NY - Stephen DeProspero for sex abuse, child porn, 2009

Discussion in 'Crimes-Spotlight on Children' started by Missizzy, Aug 28, 2010.

  1. Missizzy

    Missizzy New Member

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    All because of the want of an extra examiner, a disabled child had to wait an extra nine months for his abuse to be revealed. A very detailed article about the breakdown and redtape involved in search and seizure. A massive amount of porn was hidden on this man's cameras and computers. A poor little guy had to wait for his secret to be told. A total morass.

    http://www.uticaod.com/news/x1024316188/Child-porn-case-sheds-light-on-search-and-seizure-laws

    Child porn case sheds light on search and seizure laws

    "About a week after Stephen DeProspero was arrested in May 2009 for possessing child pornography on his computer, the Rome man’s state employers alerted prosecutors that he might have victimized some of the young disabled children he once worked with, according to court documents.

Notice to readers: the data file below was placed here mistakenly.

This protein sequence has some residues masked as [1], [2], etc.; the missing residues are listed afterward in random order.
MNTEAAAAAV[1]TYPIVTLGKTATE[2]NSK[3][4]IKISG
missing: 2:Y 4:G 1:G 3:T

But for nearly nine months after DeProspero’s initial arrest, evidence that he allegedly had recorded himself sexually abusing a severely autistic 9-year-old boy went unnoticed on one of his seized digital cameras, documents show....."

    and

    "....In a perfect world, it would have happened in a different order,” said Assistant U.S. Attorney Lisa Fletcher, who is prosecuting DeProspero in U.S. District Court for allegedly sexually abusing a child and recording the acts.

    But because the delay in searching DeProspero’s computer wasn’t done maliciously, Fletcher said it would be extremely unreasonable to prevent prosecutors from using this crucial video evidence to prove the abuse of a child...."

    and

    "....“As the director of the Child Advocacy Center, I couldn’t have been more impatient, couldn’t have been more demanding of lab personnel, no matter what agency they were from, but we are at the mercy of the case loads that exist,” Revere said.